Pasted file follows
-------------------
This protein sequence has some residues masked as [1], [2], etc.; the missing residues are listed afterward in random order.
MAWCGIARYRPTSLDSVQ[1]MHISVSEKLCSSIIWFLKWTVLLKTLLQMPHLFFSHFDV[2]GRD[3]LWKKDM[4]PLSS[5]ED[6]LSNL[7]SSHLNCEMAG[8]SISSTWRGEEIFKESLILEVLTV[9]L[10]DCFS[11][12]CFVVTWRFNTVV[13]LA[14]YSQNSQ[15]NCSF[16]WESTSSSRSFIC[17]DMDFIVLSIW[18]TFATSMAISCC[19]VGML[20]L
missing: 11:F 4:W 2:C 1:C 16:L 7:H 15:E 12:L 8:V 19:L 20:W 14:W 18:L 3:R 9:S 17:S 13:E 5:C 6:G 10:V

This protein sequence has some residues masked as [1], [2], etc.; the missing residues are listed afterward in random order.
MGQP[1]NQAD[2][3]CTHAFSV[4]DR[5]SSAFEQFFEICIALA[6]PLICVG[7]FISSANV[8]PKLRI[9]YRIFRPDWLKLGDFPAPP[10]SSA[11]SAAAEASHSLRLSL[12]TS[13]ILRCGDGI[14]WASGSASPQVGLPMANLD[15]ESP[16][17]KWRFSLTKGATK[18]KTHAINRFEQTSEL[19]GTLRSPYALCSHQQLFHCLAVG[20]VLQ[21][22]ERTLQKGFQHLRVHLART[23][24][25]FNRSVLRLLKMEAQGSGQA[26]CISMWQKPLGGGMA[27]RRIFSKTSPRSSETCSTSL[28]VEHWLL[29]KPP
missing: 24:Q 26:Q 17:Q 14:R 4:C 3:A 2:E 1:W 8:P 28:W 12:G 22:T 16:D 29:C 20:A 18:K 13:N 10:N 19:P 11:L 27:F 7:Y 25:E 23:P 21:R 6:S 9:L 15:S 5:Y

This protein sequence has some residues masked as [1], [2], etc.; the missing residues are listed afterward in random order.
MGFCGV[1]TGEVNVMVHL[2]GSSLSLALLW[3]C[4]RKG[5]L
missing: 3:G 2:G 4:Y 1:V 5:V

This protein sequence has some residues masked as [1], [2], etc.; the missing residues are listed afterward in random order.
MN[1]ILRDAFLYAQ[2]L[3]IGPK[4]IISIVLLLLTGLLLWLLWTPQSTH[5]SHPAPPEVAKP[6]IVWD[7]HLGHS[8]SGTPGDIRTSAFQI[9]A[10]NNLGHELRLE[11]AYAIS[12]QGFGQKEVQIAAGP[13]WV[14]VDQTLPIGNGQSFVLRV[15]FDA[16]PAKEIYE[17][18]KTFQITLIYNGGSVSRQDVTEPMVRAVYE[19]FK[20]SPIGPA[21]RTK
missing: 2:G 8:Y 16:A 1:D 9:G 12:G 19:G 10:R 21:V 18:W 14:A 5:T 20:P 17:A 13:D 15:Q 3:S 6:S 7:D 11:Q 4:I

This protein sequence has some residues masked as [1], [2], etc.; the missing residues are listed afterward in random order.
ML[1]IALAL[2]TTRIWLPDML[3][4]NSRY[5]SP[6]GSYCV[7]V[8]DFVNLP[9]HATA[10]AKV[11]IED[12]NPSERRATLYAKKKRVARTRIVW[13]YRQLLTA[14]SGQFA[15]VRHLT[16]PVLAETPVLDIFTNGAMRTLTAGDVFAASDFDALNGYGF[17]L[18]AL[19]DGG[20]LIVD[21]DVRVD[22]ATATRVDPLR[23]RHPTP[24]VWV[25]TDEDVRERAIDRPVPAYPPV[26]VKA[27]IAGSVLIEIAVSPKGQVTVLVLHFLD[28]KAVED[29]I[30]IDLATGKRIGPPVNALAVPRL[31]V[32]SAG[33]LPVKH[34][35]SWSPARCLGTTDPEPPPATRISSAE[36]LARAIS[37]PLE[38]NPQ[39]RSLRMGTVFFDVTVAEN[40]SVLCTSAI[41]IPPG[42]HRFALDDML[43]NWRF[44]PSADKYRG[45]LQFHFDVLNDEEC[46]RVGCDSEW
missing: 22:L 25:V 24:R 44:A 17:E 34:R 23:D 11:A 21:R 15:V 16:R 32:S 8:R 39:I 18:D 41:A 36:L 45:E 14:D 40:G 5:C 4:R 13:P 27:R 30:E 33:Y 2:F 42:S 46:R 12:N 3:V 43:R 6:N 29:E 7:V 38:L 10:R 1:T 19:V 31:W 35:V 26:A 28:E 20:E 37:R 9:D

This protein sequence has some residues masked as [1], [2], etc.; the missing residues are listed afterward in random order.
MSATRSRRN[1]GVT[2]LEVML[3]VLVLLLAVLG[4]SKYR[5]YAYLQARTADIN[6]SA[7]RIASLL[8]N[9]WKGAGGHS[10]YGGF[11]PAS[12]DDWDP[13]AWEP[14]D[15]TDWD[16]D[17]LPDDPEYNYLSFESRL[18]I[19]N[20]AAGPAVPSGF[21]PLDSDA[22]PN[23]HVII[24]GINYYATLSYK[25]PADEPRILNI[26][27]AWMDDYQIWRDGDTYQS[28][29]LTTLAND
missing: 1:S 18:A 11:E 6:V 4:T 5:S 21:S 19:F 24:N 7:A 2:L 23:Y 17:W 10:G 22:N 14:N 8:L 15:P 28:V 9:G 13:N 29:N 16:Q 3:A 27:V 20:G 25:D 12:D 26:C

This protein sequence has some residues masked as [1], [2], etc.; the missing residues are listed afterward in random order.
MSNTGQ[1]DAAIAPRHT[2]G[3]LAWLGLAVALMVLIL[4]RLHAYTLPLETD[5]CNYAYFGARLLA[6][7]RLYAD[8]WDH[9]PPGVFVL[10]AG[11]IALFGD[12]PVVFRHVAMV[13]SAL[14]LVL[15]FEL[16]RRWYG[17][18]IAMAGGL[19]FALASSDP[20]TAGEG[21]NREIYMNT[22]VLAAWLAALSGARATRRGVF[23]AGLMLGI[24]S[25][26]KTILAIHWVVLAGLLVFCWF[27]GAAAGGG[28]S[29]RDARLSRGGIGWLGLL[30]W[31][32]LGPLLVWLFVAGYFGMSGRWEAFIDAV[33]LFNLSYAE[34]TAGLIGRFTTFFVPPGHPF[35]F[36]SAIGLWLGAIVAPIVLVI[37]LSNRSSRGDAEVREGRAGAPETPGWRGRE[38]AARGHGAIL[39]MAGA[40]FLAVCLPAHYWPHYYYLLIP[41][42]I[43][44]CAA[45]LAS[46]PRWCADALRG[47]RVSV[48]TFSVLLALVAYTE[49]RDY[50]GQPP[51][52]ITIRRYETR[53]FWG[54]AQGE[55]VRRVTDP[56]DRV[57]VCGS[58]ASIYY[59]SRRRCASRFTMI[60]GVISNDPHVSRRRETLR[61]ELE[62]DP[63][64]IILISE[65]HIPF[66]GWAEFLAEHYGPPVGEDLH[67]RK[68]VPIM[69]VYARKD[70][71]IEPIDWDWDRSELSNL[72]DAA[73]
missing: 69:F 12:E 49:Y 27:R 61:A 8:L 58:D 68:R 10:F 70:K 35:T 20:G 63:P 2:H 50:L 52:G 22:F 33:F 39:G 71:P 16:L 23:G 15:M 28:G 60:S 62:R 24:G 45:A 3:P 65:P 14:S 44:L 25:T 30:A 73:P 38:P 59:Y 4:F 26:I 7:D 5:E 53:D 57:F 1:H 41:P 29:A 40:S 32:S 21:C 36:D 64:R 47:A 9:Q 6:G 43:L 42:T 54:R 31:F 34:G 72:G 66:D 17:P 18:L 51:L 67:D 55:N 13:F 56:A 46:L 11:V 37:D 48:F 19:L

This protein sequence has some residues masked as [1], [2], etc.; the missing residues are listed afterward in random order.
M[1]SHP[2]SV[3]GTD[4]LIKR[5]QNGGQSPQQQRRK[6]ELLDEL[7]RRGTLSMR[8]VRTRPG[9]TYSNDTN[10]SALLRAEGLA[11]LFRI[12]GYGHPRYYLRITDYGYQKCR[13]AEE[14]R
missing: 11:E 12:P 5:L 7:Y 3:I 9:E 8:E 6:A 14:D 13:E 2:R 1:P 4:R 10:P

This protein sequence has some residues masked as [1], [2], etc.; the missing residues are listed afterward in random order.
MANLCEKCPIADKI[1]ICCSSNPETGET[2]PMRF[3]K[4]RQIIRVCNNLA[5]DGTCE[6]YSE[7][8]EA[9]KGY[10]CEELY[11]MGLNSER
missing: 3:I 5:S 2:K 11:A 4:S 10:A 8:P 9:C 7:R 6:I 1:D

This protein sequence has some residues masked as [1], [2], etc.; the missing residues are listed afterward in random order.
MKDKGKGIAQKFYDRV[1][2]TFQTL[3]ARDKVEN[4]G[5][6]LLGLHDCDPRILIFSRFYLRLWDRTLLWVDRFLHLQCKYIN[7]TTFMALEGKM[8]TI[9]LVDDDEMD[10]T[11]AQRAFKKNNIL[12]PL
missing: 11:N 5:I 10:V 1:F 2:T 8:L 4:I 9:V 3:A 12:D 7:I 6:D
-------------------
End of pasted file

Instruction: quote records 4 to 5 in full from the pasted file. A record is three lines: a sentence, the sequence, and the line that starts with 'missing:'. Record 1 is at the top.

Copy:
This protein sequence has some residues masked as [1], [2], etc.; the missing residues are listed afterward in random order.
MN[1]ILRDAFLYAQ[2]L[3]IGPK[4]IISIVLLLLTGLLLWLLWTPQSTH[5]SHPAPPEVAKP[6]IVWD[7]HLGHS[8]SGTPGDIRTSAFQI[9]A[10]NNLGHELRLE[11]AYAIS[12]QGFGQKEVQIAAGP[13]WV[14]VDQTLPIGNGQSFVLRV[15]FDA[16]PAKEIYE[17][18]KTFQITLIYNGGSVSRQDVTEPMVRAVYE[19]FK[20]SPIGPA[21]RTK
missing: 2:G 8:Y 16:A 1:D 9:G 12:G 19:G 10:R 21:V 18:W 14:A 5:T 20:P 17:A 13:D 15:Q 3:S 6:S 7:D 11:Q 4:I

This protein sequence has some residues masked as [1], [2], etc.; the missing residues are listed afterward in random order.
ML[1]IALAL[2]TTRIWLPDML[3][4]NSRY[5]SP[6]GSYCV[7]V[8]DFVNLP[9]HATA[10]AKV[11]IED[12]NPSERRATLYAKKKRVARTRIVW[13]YRQLLTA[14]SGQFA[15]VRHLT[16]PVLAETPVLDIFTNGAMRTLTAGDVFAASDFDALNGYGF[17]L[18]AL[19]DGG[20]LIVD[21]DVRVD[22]ATATRVDPLR[23]RHPTP[24]VWV[25]TDEDVRERAIDRPVPAYPPV[26]VKA[27]IAGSVLIEIAVSPKGQVTVLVLHFLD[28]KAVED[29]I[30]IDLATGKRIGPPVNALAVPRL[31]V[32]SAG[33]LPVKH[34][35]SWSPARCLGTTDPEPPPATRISSAE[36]LARAIS[37]PLE[38]NPQ[39]RSLRMGTVFFDVTVAEN[40]SVLCTSAI[41]IPPG[42]HRFALDDML[43]NWRF[44]PSADKYRG[45]LQFHFDVLNDEEC[46]RVGCDSEW
missing: 22:L 25:V 24:R 44:A 17:E 34:R 23:D 11:A 21:R 15:V 16:R 32:S 8:R 39:I 18:D 41:A 36:L 45:E 14:D 40:G 5:C 4:R 13:P 27:R 30:E 33:Y 2:F 42:S 46:R 12:N 3:V 43:R 6:N 29:E 7:V 38:L 10:R 1:T 19:V 31:W 35:V 26:A 28:E 20:E 37:R 9:D